By Olivia Zhu2014-06-19 10.45.15

My biggest accomplishment this summer was being able to call the mountains of Bolivia home. Far away from the lecture halls of Duke, I encountered a profound, alternative education that included everything from learning traditional dances to working in a rural hospital laboratory to raising pigs.

Of course, living in Bolivia for two months had its challenges, like a diet in which potatoes were considered vegetables, repeated food poisoning from chicha, the local alcoholic drink consisting of fermented corn, lack of a consistent water source, many near-car accidents, and most of all a deep-seated machismo, but I feel that these were all almost inextricable aspects of a culture that left such a positive impression upon me.

El Hospital Pietro Gamba in Anzaldo, Bolivia

El Hospital Pietro Gamba in Anzaldo served over 69 rural communities in Bolivia

Of course, the inextricability of such factors posed a problem for me as an intern at El Hospital Pietro Gamba encouraging sustainable development to promote public health. Although 80% of children had head lice, a vast majority contracted repeated gastrointestinal bacterial infections, and countless had scabies, the community seemed to get along contentedly. Regardless, with support from the Foundation for Sustainable Development and DukeEngage, my sponsor organizations, I leveraged the relatively new running water system, implemented only 25 years ago, to set in motion a comprehensive lice campaign, to obtain government funding of soap in public restrooms for at least two years, and to create preventative medicine informational materials.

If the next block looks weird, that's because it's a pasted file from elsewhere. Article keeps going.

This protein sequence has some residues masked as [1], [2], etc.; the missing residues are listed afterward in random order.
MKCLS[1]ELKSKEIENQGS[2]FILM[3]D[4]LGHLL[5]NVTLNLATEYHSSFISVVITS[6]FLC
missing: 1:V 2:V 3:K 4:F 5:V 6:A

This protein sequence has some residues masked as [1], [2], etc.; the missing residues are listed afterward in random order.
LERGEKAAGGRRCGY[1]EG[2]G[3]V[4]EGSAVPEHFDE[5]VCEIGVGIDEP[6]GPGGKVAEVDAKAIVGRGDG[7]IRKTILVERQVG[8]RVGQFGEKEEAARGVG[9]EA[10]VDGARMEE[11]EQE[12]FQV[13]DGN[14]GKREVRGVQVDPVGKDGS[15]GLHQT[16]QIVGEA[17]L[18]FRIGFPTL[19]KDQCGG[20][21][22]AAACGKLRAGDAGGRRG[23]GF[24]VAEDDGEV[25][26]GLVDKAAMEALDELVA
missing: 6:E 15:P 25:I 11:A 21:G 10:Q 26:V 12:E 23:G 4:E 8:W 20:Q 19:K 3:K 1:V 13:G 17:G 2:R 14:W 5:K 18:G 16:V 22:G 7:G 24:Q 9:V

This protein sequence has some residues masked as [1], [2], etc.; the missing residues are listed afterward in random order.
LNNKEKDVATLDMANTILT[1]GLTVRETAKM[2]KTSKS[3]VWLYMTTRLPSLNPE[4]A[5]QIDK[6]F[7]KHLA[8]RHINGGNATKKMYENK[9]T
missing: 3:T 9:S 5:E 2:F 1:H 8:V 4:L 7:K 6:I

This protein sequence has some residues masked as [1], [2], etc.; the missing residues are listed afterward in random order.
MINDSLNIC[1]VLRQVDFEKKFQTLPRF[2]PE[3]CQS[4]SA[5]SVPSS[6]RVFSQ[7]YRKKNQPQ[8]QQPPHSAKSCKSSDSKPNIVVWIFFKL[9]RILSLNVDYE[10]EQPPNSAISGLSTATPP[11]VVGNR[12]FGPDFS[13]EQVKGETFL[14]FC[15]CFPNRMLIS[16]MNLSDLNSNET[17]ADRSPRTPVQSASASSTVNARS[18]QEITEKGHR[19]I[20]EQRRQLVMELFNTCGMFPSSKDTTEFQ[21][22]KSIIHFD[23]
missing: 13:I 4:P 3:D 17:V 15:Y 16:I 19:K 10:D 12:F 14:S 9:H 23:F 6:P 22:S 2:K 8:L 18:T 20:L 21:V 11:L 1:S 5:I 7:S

The majority of my education, though, occurred outside the scope of my project. Most importantly, I’ve learned to openly embrace different forms of learning, like relaxation or soccer, that energize me to wholeheartedly pursue my rigorous biophysics career, which I am so fortunate to have at one of the best universities in the world.

The idea of the Aymara New Year illustrates my mentality poignantly: on the first day of the Aymara New Year, traditional Bolivians wish for health, prosperity, and happiness, just as we do in the United States. However, they have a deeper connection with Pachamama, or Mother Nature: on New Year’s Day, they wake up early in the morning to stand on the ground barefoot, awaiting the first rays of the sun. They believe that watching these rays rise above the horizon and light the earth will bring them energy for the entire year. In this, the Aymara New Year represents both personal aspiration and attenuation with the environment.

Similarly, I now aim to maintain a balance between self and surroundings: I hope to be more attuned to the world around me rather than single-mindedly submersing myself in quantum physics, as I believe that varied experiences will infuse me with energy in whatever I pursue. Now, back at Duke for the start of my junior year, I’m excited to begin blogging again and to continue my adventures and education here on campus.

The Aymara sunrise on June 21, 2014.

The Aymara sunrise on June 21, 2014.